The last time Elon Musk refused the bird to his users, it is the transfer of the logo of Twitter to a grinning Shiba Inu—a hilarious inside joke that pumped the value of the dogecoin cryptocurrency, in which Musk is an investor, by 30 percent. A class action is pending.
Over the weekend, the former richest man in the world crowdsourced a logo for the platform, which this morning has been rebranded to X. Twitter—sorry, X—CEO Linda Yaccarino Tweet—sorry, x’ed—that the company was radically reimagined, creating a platform “focused on audio, video, messaging, payments/banking—creating a global marketplace for ideas, goods, services, and opportunities. Powered by AI. “
The new brand—referred to by users as the unicode X standard—is the latest iteration of a concept Musk has been pushing since the late 1990s. First, he tried to build an online bank at x.com until he was fired from the company, which renamed itself PayPal after its successful service. Since buying the x.com domain back in 2017, Musk has added to the vision: messaging, ecommerce, video, and now AI, all on one platform.
“There is absolutely no limit to this change,” Yaccarino said. “X is the platform that can deliver, well…everything.”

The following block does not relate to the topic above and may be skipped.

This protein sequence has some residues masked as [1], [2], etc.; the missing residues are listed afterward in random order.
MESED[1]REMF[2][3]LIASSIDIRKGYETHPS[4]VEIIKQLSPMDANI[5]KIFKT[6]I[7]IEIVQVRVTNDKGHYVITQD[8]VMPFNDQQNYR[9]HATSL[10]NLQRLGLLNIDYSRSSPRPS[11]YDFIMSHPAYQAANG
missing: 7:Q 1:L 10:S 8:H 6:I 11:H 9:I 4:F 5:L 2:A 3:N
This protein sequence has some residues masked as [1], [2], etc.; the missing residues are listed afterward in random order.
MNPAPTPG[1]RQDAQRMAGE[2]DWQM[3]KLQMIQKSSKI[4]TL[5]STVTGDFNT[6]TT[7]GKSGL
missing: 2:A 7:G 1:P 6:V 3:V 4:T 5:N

It won’t happen. To create a super app, X must build a new financial technology infrastructure, win over regulators by openly and diligently following the rules, and win the trust of users and advertisers who have left Twitter since Musk took over.
“If you have reduced brand equity and reduced user experience, you’re already three laps behind in the race,” said David Shrier, professor of AI practice and innovation at Imperial College Business School. “It’s a 23-year-old business plan that didn’t work before, and is now being implemented in a worse market position,” he said of Twitter’s transformation of X.
The basic foundation of any super app is payments—allowing people to pay each other, pay businesses for goods and services, and receive money for the same. In January, Twitter began applying for licenses to process transactions in the US, in an initiative reportedly led by Esther Crawford, whose startup Squad was bought by Twitter in 2020. Crawford, who famously posted a photo of herself lying on the floor of the Twitter office in the early days of Musk’s management, was fired in February.
On Sunday, Crawford Tweet what a veiled dig at the rebrand. “Corporate seppuku: destroying your own product or brand,” he wrote. “Usually made by the new management in search of cost-savings due to lack of understanding about the core business or neglecting the customer experience.”
Tech companies are constantly trying to enter fintech as a way to increase revenue from their users and turn the platforms into a wider ecosystem of products and services. Ride-hailing companies, such as Uber, and Grab and Go-Jek in Southeast Asia, have launched financial products, which they can use to pay drivers and pay users. Meta has made several attempts to make payments into successful markets, with limited impact. In April, Meta launched WhatsApp payments in Brazil. Apple started building Apple Pay with Apple Card and Apple Savings.